Arctic exploration will reverse decline in Norwegian oil production, says ONS poll
A poll conducted at the Offshore Northern Seas (ONS) conference in Stavanger has revealed that industry professionals see Arctic exploration as a viable solution to Norway’s declining oil production rates.
74 per cent of participants said that the development of sizeable reserves in Arctic waters offshore Norway could reverse the country’s diminishing North Sea production rates by 2030. By contrast, only 26 per cent of participants felt Norway would not be able to abate the decline through Arctic exploration.
The Industry Snapshot Poll was conducted on the first day of ONS by global independent technical advisor, GL Noble Denton. Senior professionals from across the industry also took part in the poll online.
Norway’s Oil Ministry announced in June that the country plans to dramatically increase activity within its Arctic waters. Its licensing round for frontier areas will include 86 blocks, of which 72 are in the Arctic Barents Sea and just 14 are in the Norwegian Sea. A separate licensing round for mature areas will include 48 blocks or partial blocks, with 33 in the Barents Sea, 12 in the Norwegian Sea and just two in the North Sea. This represents a major shift for the sector as in last year’s round only four licences were issued for the Arctic Barents Sea but 34 in the North Sea.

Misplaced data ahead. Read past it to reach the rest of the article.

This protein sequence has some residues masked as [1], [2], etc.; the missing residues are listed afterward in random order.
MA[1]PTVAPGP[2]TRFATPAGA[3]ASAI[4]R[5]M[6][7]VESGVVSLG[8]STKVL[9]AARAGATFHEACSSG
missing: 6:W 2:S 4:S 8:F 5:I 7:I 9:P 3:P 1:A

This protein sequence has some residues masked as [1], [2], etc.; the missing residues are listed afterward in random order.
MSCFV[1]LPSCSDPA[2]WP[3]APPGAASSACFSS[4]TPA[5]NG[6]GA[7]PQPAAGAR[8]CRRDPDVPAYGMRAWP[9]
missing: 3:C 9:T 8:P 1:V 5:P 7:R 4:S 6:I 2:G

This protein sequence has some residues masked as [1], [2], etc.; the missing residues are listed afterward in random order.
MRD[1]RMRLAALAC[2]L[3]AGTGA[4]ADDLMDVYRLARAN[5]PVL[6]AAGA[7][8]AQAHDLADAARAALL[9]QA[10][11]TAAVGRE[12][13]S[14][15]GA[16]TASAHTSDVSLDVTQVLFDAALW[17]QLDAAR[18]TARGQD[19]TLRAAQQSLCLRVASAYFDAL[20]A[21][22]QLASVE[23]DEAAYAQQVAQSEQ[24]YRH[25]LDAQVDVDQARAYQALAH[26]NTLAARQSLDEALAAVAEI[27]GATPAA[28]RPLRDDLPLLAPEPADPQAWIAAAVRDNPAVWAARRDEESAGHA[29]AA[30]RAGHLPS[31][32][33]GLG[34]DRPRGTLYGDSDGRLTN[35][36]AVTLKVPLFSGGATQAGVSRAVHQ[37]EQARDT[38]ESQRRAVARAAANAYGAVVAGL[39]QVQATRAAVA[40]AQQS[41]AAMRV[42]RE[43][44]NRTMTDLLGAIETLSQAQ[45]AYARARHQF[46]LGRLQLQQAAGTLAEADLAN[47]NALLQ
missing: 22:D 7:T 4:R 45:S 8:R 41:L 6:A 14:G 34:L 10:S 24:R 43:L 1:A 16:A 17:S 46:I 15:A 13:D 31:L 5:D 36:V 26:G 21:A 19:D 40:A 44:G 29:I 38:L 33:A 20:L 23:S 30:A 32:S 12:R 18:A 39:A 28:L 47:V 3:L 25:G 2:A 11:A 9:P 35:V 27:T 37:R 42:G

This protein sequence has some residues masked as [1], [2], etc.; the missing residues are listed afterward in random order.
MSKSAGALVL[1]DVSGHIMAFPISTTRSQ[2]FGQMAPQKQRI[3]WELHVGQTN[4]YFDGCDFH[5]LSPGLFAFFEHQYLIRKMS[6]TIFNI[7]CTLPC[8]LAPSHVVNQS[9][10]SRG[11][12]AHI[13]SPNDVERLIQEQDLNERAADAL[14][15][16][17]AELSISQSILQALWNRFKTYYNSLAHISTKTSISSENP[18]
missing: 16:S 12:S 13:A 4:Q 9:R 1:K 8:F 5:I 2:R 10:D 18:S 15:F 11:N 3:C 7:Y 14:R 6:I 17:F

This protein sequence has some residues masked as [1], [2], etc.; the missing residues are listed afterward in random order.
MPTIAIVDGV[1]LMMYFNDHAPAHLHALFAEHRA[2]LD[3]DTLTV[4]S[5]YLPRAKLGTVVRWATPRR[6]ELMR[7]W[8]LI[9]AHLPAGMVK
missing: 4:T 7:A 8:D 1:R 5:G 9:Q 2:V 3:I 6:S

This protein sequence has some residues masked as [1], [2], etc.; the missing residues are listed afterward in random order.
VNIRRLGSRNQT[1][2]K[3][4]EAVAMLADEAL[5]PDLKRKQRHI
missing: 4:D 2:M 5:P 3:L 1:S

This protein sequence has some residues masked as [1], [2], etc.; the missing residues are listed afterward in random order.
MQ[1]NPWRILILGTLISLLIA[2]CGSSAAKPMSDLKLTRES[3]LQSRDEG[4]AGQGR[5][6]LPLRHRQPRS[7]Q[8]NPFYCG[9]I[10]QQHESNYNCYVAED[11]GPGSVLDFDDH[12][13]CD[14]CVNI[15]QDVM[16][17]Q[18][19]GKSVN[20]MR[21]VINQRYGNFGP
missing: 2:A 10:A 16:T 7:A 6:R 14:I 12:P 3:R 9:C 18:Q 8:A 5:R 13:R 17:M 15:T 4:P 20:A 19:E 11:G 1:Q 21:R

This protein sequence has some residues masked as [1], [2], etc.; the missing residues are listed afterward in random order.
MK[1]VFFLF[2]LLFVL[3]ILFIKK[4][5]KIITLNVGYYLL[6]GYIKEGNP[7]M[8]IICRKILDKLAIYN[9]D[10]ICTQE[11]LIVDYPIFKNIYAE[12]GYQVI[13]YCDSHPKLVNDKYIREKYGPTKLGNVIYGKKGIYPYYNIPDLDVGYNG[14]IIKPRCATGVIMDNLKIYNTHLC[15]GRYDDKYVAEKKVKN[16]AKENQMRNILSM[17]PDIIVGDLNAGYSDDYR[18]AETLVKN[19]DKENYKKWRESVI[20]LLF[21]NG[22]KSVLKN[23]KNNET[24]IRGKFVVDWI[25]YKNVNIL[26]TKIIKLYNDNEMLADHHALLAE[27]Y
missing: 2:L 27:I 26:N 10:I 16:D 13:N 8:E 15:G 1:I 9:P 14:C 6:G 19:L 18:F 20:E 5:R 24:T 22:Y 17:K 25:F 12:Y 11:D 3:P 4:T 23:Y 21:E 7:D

Tore Lea, GL Noble Denton’s Managing Director for Norway, said: “The remote Arctic region is becoming more attractive to the industry as a whole. This could provide Norway with an opportunity to increase its production at a time when oil output continues to fall sharply but demand for energy is rising.
“The result of the poll suggests there is clear industry support for Arctic exploration in Norwegian waters, and confidence in the country’s ability to develop the infrastructure needed to produce oil in such a challenging environment.
“Current estimates suggest the Barents Sea region could produce somewhere between 400,000 to 500,000 barrels of oil equivalent per day by 2020, further underlining its importance to the country in reversing the decline in production.”
This is the first of three Industry Snapshot Polls being conducted by GL Noble Denton this week. Delegates will also be asked whether Norway has enough skilled professionals to develop the large reserves recently discovered in the North Sea and whether they support the Norwegian and UK governments’ opposition to a single set of European safety regulations.